The exploits of Don the Beachcomber and Trader Vic are beloved by many tiki nerds, but for thousands of devotees, the tiki journey began at Disneyland’s legendary Enchanted Tiki Room. If there is any doubt about the restaurant’s appeal, just take a look at the insane prices the tiki memorabilia
Jose, one of the original 1963 animatronic “tiki birds” fetched $375,000 from an undisclosed buyer. Voiced by Wally Boag, Jose co-hosted the lounge’s musical review along with Michael, an Irish bird; Pierre, a french bird; and Fritz, a German bird. The four macaws were the first display of Audio-Animatronics paving the way for attractions like the Hall of Presidents and of course, Chuck E. Cheese.
A promotional “attraction” poster described as “a scarce variant of the similar 1963 version” gaveled in to a floor bidder at $31,000—well above the $8-10l estimate provided by the auction house.
Tiki mugs created by Kevin Kidney and Jody Daily as well as originals by Rolly Crump were also on the block. So were original scripts from the attraction, tiki gods, LP’s of the soundtrack, and cast member uniforms.
The artifacts were all originally acquired by Richard Kraft. Over 25 years, the Californian amassed what is likely the largest private held collection of Disneyland items in the world. Some of the splashier items include a 40-foot sea serpent from the Submarine Voyage, a 38-foot Davy Crockett Explorer Canoe, a 16-foot-tall neon script “D” from the top of the Disneyland, and, of course, a lot of Enchanted Tiki Room items.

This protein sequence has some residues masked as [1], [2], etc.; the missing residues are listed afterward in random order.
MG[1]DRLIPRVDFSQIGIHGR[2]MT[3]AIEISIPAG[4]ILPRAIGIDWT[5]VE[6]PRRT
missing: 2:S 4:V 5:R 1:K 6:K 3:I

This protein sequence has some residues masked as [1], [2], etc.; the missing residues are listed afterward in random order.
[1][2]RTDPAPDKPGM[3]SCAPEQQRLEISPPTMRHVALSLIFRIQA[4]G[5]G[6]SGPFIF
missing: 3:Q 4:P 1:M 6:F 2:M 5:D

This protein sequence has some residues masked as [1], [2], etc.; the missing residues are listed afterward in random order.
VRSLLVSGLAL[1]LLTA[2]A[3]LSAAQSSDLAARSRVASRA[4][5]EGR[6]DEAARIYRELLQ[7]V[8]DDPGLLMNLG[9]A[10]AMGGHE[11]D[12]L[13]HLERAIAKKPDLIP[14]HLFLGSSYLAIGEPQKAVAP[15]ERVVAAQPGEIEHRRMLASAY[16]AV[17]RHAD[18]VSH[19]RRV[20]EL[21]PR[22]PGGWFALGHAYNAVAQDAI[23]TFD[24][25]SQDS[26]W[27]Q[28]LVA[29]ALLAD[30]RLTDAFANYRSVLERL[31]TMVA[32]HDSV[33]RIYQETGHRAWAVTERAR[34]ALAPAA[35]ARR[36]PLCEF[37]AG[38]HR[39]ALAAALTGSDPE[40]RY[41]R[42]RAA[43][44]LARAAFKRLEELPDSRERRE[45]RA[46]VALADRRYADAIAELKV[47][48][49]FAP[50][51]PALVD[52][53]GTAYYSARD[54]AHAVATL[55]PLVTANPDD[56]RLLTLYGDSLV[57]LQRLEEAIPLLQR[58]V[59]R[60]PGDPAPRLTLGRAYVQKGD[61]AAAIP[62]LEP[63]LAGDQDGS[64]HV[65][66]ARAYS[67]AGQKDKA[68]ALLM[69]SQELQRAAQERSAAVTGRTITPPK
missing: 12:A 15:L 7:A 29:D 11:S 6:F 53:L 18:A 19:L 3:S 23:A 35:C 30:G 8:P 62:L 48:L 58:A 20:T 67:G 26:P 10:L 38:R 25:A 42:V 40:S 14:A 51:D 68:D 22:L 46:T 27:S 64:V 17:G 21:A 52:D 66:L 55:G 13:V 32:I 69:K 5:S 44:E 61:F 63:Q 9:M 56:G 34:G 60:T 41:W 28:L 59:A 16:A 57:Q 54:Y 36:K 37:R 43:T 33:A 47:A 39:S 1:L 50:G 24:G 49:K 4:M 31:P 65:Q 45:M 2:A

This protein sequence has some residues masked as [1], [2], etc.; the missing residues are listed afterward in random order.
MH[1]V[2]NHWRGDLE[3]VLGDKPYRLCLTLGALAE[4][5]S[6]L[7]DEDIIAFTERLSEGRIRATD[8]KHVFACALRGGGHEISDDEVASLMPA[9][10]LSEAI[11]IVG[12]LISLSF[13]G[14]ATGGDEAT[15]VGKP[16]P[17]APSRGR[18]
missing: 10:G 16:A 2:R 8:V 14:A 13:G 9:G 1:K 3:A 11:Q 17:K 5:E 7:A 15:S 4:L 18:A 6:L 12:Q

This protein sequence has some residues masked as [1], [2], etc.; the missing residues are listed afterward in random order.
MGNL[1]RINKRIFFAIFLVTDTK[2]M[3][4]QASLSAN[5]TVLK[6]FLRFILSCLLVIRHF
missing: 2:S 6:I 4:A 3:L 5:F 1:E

Kraft contacted Van Eaton Galleries, an auctioneer known for their Disney sales, about placing his gems on the block to benefit fighting Coffin-Siris Syndrome, a rare genetic disorder afflicting his four-year-old daughter. However, before the hammer, Van Eaton first staged “That’s From Disneyland,” a two week pop-up exhibition of the massive collection in Sherman Oaks, California.
A two day auction commenced on Sunday (8.25). The various lots pulled in millions of dollars in total.
The Enchanted Tiki Room, itself, is also undergoing some changes. The attraction is closed for an indeterminate period while Disney works to make some upgrades. Details are sketchy, but we confirmed that the giant is certainly dealing with asbestos, wheelchair accessibility, and buildout on the connected Tropical Hideaway restaurant.